Once upon a time, a logo was always static and inviolate. It couldn’t be bent, folded or mutilated.
It could be Coca-Cola or Ford or the Red Cross. It might reveal itself as the Nike swoosh or the NBC peacock. As the symbol of a brand and it was always consistent in its presentation and form.
Whatever it was, you didn’t mess with it. Ever.
Today, not so much. More and more companies are adopting logo treatments that are more of a suggestion than a demand. They use the logo in a variety of shapes, forms, orientations, styles and colors, holding true only to the original character.
Take the City of Melbourne’s logo created by For the People. They’ve altered nearly everything about the logo and yet maintained its essential character.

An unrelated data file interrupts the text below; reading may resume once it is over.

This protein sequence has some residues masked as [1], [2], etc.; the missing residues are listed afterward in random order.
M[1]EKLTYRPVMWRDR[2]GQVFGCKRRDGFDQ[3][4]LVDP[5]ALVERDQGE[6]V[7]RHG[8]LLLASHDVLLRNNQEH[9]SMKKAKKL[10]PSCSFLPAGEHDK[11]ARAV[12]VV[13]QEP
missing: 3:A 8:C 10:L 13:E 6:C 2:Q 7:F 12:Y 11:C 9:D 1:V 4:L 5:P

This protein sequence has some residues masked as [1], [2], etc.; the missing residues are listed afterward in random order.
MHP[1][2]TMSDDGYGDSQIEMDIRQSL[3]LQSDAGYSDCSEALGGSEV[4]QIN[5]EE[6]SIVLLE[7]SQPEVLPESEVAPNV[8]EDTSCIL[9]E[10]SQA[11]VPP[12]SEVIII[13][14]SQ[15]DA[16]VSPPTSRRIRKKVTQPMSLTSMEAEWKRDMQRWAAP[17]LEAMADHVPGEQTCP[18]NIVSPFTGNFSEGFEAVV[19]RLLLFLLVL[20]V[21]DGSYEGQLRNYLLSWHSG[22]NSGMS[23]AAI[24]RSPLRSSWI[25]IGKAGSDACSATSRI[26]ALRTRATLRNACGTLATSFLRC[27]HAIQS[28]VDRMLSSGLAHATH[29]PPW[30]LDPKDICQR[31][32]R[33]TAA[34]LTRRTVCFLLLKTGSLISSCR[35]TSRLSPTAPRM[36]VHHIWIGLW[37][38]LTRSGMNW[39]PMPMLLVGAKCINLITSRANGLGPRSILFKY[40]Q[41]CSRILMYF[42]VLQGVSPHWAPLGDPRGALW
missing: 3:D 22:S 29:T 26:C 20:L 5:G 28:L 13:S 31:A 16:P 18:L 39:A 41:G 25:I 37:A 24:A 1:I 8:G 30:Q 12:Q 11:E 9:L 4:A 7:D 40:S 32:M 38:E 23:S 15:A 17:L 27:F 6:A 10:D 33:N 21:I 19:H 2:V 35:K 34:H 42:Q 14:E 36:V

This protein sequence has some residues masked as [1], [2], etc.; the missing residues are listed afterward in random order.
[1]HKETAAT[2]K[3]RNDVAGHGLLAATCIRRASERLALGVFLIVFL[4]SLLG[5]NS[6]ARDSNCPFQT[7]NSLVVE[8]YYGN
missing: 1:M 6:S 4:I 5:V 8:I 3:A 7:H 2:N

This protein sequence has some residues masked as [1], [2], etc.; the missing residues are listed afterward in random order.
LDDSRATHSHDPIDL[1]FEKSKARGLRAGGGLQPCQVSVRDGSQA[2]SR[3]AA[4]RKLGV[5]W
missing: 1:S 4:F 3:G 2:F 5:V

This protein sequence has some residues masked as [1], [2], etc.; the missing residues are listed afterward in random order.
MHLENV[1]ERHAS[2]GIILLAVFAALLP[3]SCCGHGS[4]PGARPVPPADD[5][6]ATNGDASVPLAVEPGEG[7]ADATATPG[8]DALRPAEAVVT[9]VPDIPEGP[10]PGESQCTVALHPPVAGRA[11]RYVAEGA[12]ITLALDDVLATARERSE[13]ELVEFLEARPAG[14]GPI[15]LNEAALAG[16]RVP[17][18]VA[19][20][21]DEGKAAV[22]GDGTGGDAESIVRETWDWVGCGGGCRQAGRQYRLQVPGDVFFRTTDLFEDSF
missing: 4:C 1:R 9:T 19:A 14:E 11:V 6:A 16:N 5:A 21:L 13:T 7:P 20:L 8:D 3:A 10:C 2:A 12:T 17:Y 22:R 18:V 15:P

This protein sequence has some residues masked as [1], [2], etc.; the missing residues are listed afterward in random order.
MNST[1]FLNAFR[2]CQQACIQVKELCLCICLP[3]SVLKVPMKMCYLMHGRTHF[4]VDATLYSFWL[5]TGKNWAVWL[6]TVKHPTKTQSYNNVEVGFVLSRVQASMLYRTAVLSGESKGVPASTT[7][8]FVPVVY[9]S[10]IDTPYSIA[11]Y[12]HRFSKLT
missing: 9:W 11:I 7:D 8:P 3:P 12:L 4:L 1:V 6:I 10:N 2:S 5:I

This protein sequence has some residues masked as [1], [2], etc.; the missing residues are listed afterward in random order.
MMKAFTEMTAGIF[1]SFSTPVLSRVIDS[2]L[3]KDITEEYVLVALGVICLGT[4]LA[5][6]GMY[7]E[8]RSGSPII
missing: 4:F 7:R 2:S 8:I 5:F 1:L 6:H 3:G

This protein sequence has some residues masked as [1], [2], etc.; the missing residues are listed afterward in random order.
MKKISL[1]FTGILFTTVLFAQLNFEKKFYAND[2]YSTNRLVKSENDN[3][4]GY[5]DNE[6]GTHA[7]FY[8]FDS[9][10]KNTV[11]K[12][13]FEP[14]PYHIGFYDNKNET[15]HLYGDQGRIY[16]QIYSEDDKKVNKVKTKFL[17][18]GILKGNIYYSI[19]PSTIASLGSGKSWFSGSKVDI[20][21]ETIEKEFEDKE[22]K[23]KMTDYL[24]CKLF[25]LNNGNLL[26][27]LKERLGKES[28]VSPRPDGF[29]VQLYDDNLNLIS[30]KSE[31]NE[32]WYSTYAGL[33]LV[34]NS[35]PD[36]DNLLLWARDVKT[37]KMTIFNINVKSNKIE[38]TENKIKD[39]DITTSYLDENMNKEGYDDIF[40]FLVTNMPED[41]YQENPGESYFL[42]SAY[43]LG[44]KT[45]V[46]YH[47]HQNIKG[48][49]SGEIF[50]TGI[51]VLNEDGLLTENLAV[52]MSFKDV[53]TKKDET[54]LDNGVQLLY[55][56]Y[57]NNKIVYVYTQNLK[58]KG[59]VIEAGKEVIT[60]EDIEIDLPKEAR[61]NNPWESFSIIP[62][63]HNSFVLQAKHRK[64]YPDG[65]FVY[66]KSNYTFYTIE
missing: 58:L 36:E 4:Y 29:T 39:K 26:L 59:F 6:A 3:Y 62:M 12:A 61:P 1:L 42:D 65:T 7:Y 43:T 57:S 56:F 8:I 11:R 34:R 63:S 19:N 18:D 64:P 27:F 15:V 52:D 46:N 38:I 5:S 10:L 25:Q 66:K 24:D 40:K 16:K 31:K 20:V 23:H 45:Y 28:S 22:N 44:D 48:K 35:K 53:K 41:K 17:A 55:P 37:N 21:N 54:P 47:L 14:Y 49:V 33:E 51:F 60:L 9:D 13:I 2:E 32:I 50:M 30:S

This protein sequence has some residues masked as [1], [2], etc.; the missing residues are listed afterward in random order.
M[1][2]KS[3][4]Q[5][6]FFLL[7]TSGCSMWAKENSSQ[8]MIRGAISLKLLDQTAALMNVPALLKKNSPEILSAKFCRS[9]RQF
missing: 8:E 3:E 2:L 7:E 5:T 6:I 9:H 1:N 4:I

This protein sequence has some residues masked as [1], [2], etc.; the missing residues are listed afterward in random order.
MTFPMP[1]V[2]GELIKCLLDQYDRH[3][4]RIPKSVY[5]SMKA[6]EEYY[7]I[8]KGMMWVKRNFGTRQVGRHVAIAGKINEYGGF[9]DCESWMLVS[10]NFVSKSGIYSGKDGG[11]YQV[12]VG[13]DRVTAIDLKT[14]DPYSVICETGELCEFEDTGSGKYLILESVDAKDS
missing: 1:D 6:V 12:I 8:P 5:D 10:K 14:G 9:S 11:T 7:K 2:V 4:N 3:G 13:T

Rather than clinging to a McDonald’s-like consistency, they’ve opted for surprise with every use. Another great example is Google, except they’ve taken it a step further and allowed artists to make masterpieces out of their logo.
I think we’re on the front end of this curve and expect to see many more organizations adopt this kind of logo treatment. It fits with the times and lends itself to many digital presentations. And, if it’s done right, it’s a refreshing change.